Dr. George Poste Joins Governing Board of the Bulletin of the Atomic Scientists

The Bulletin of the Atomic Scientists: It is 5 Minutes to Midnight

CHICAGO - March 11, 2013 - Dr. George Poste, Co-Director and Chief Scientist, Complex Adaptive Systems (http://casi.asu.edu/) and Regents' Professor and Del E. Webb Chair in Health Innovation at Arizona State University, has joined the Governing Board of the Bulletin of the Atomic Scientists, effective March 2013. "Dr. Poste brings to the Bulletin deep and distinguished expertise in the science of emerging technologies, as well as crucial experience as a business leader and an outside director," noted John Balkcom, chair of the Governing Board. "We are delighted to welcome George as the newest member of our Governing Board."

Poste founded the Biodesign Institute at ASU (www.biodesign.asu.edu/) and served as Director from 2003 to 2009.  In 2004 he was named as ‘R&D Scientist of the Year' by R&D Magazine, in 2006 he received the Einstein award from the Global Business Leadership Council and in 2009 received the SCRIP Lifetime Achievement award voted by the leadership of the global pharmaceutical industry.  "I am thrilled that Dr. Poste has joined the board," said Bulletin executive director Kennette Benedict. "His business expertise, creative approach to policy issues at the forefront of technology and security, and deep commitment to addressing complex issues add new dimensions to the Governing Board."

The Governing Board of the Bulletin ensures that the organization has the management, policies, and resources to fulfill its mission. "I am honored to join the leadership of the Bulletin of the Atomic Scientists," said Poste. "I look forward to working with staff and the Science and Security Board so that we can continue, relying on sound science, to alert both policy makers and the public to the increasingly diverse threats that exist today."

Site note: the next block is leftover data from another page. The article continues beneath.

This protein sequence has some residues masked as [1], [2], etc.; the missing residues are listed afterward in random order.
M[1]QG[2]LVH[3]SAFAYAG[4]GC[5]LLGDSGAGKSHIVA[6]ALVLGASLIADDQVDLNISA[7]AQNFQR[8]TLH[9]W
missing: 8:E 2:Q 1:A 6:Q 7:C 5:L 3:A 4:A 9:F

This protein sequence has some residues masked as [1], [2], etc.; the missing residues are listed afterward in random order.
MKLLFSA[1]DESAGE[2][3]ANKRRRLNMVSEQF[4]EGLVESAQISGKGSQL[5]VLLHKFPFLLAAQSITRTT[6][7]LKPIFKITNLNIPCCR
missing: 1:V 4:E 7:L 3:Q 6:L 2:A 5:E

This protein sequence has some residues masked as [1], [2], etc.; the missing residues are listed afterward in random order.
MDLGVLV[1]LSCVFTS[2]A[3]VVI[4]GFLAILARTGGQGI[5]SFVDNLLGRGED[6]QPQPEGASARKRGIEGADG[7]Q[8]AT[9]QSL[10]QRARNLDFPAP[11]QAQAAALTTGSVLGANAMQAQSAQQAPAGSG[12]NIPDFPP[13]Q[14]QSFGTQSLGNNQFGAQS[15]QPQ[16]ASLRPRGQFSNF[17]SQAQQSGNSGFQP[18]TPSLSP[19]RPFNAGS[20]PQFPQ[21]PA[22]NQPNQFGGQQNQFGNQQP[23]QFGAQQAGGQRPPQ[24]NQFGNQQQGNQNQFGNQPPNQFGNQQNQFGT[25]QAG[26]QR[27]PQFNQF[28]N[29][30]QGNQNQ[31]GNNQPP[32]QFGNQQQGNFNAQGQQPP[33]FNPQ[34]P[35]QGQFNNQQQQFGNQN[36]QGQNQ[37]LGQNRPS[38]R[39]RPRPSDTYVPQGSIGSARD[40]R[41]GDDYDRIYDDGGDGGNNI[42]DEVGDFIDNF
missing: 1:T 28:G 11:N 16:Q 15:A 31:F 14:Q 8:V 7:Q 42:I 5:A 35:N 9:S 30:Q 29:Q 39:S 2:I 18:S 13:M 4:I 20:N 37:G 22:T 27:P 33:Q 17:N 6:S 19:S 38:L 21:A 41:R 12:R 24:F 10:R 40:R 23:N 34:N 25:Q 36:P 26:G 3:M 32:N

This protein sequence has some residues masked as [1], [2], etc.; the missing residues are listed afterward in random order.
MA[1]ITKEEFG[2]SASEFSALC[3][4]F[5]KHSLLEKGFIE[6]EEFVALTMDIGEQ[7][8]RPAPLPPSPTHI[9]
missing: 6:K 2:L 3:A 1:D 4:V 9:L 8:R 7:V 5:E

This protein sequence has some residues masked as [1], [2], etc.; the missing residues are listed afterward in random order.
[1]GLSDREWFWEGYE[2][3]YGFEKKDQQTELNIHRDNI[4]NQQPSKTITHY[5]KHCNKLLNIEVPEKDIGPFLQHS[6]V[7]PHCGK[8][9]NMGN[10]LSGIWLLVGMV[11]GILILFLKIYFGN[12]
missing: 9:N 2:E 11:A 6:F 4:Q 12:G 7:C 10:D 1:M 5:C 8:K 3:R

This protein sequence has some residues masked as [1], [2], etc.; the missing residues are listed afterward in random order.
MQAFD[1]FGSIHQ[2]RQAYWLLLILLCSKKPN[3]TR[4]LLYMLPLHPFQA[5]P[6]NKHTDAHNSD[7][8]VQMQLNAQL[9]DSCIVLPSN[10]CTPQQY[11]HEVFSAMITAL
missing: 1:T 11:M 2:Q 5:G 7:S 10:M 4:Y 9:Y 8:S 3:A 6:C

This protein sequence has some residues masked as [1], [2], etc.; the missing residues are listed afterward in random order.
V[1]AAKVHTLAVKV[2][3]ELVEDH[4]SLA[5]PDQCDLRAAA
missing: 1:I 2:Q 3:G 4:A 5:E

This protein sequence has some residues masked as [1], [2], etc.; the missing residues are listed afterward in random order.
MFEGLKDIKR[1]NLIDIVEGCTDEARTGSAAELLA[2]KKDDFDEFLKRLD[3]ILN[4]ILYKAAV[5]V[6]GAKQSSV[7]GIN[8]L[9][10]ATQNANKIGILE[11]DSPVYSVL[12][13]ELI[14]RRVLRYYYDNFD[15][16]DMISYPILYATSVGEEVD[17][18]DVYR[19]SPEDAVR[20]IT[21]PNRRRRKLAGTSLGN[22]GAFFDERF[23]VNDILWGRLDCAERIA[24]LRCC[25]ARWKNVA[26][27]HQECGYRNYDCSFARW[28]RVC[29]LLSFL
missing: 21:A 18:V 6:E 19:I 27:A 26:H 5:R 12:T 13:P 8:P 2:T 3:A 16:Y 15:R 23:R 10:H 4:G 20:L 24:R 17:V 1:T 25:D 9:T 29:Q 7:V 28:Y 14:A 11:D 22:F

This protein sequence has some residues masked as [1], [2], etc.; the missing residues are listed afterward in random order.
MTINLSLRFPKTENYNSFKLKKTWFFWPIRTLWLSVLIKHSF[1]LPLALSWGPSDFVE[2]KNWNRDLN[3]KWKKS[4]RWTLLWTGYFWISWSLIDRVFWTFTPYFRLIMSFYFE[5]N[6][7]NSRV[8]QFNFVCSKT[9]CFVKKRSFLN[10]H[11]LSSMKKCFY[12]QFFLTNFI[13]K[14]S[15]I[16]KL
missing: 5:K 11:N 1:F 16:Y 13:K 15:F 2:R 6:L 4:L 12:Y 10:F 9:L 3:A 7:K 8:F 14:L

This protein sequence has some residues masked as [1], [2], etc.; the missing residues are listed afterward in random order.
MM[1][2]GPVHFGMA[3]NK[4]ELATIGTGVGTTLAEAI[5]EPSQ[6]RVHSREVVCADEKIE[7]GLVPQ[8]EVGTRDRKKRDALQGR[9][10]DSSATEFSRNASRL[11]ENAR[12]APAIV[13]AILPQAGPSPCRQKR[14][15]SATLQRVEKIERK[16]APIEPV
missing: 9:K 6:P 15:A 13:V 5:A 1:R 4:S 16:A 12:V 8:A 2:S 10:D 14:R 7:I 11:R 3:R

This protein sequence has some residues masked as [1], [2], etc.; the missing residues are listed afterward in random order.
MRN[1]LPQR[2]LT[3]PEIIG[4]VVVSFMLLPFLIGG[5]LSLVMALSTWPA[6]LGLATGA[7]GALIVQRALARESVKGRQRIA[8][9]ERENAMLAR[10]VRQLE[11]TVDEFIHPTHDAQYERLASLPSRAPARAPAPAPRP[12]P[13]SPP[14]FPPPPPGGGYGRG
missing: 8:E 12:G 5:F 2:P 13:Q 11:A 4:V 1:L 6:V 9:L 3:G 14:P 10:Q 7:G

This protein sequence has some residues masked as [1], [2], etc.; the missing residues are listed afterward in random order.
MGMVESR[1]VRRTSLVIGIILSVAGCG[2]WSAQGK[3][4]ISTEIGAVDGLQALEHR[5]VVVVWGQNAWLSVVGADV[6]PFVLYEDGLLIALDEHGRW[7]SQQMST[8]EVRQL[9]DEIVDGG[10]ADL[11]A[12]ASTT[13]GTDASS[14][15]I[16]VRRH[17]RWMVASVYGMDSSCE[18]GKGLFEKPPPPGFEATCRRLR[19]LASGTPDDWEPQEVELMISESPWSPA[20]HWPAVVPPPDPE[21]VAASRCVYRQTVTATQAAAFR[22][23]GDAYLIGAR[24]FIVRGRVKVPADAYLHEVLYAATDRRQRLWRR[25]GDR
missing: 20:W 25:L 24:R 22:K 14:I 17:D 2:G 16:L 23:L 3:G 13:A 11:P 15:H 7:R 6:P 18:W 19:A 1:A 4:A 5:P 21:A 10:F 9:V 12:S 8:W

Poste is a Fellow of the Royal Society, the Royal College of Pathologists, and the UK Academy of Medicine; he is a former Distinguished Fellow at the Hoover Institution and Stanford University, and a member of the Council for Foreign Relations. He served as a member of the Defense Science Board of the US Department of Defense (DoD) from 2003 to 2009 and is currently a member of the US Institute of Medicine Board on Global Health. Poste has served as a member of Advisory Committees for multiple US government agencies in areas of defense, national security, and healthcare.


Founded in 1945 by University of Chicago scientists who had helped develop the first atomic weapons in the Manhattan Project, the Bulletin of the Atomic Scientists subsequently created the Doomsday Clock in 1947 using the imagery of apocalypse (midnight) and the contemporary idiom of nuclear explosion (countdown to zero), to convey threats to humanity and the planet. The decision to move the minute hand of the Doomsday Clock is made by the Bulletin's Science and Security Board in consultation with the Governing Board and the Board of Sponsors, which includes 18 Nobel Laureates. The Clock has become a universally recognized indicator of the world's vulnerability to catastrophe from nuclear weapons, climate change, and emerging technologies in the life sciences.

CONTACT: Janice Sinclaire, 707.481.9372, or [email protected]

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